There has been copious, noisy, and confused debate over what we're fighting against: 'terror', 'violent extremism', 'Islamic fascism', 'jihadism', 'wahhabism', 'militant Islam', or just al Qaeda. It's all been hashed out at great length and to little productive end.
Meanwhile, there has been far too little discussion of what we're fighting for.
The wingnuts try to sidestep the question by pretending (or convincing themselves) that terrorism is an existential threat to the United States--that what we're fighting for is our survival. This is how they justify doing violence to the most fundamental principles of American government: if losing means we as a nation will cease to exist, then nearly anything is justified in the name of winning. All of which is complete nonsense; anyone who's paying even a little bit of attention can tell that there is no threat to our existence.
This is not to minimize the importance of keeping Americans safe from further terrorist attacks...but while we are talking about a non-trivial number of potential casualties, we're not talking about the End of Everything. At that point we're in the realm of tradeoffs: there are less expensive ways to save more lives than what we've been doing.
But I do believe in the fight against al Qaeda and other terrorist groups (including homegrown terrorists), and I believe there is something worth fighting for.
Given the nature of the enemy, it's clear what that is: we have to fight for an open, tolerant society, rather than a dictatorship of religious bigotry; for the rule of law, rather than the arbitrary rule of an all-powerful executive; for due process, rather than brute violence and kangaroo courts; for international norms of civilized behavior, rather than the barbaric cruelty of torture and beheadings.
And if we as a nation are to fight for these values, we have to live them. The 'war' isn't just a military matter; it's a struggle for the goodwill of the world. If we lose that, we lose the fight. Any merely military victory over some terrorist organization that does not also demonstrate the superiority of our values is ultimately meaningless.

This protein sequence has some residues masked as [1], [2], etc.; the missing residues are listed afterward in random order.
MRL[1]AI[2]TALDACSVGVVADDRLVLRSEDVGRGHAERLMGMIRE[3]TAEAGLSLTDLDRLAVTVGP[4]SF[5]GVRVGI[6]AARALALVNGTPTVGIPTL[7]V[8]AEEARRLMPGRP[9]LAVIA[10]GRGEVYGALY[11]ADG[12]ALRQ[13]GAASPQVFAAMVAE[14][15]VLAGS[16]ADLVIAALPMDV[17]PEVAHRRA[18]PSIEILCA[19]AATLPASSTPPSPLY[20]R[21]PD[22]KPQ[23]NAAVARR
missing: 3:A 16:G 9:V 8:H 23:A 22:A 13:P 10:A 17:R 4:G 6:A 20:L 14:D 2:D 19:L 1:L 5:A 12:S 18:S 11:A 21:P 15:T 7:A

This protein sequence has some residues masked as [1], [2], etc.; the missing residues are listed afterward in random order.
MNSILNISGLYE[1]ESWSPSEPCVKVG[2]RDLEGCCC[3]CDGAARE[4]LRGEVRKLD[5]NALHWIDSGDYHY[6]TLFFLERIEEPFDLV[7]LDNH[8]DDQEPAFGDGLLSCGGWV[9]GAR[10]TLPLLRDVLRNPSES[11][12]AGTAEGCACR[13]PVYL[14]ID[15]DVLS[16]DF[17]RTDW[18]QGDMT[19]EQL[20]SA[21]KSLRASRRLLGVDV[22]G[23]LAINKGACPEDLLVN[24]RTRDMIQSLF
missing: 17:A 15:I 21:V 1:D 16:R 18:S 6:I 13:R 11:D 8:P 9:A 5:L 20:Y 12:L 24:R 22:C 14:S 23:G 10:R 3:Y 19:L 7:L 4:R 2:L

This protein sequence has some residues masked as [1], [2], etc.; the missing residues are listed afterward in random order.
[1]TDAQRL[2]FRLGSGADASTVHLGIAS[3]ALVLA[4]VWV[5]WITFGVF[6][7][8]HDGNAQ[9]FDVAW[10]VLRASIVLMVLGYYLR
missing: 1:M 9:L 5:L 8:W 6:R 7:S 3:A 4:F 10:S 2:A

Which means in this war, refraining from torture (or illegal detention or illegal wiretapping or any other tactic inconsistent with our values) isn't tying our hands; it's an affirmative tactic, one that advances our cause.
Conversely, every time Bush and company torture a suspect, or illegally detain random people without trial, or usurp the authority of Congress and the courts, it actively undermines our ability to fight the war. For five years, they have been making America weaker.
I think the Democrats have a tremendous opportunity (an opportunity that may be slipping away) to regain the initiative on national security by making the point that any 'war on terror' has to be fought as a war for American values. If the Democrats can articulate a vision of American superiority based not on mindless tribalism ('America! Fuck yeah!') but on our principles--as Roosevelt did when fascist aggression was the threat--if they can make the argument that these principles are integral to whatever power and influence we have in the world, then they can turn the debate over torture (and illegal detention and illegal wiretapping and executive supremacy) into one in which Republicans are on the defensive.
All it takes is courage and conviction. We have seen glimpses of them in the debate over the habeas corpus amendment. What we need now, and need desperately, is a whole lot more of both.
[Cross-posted at If I Ran the Zoo]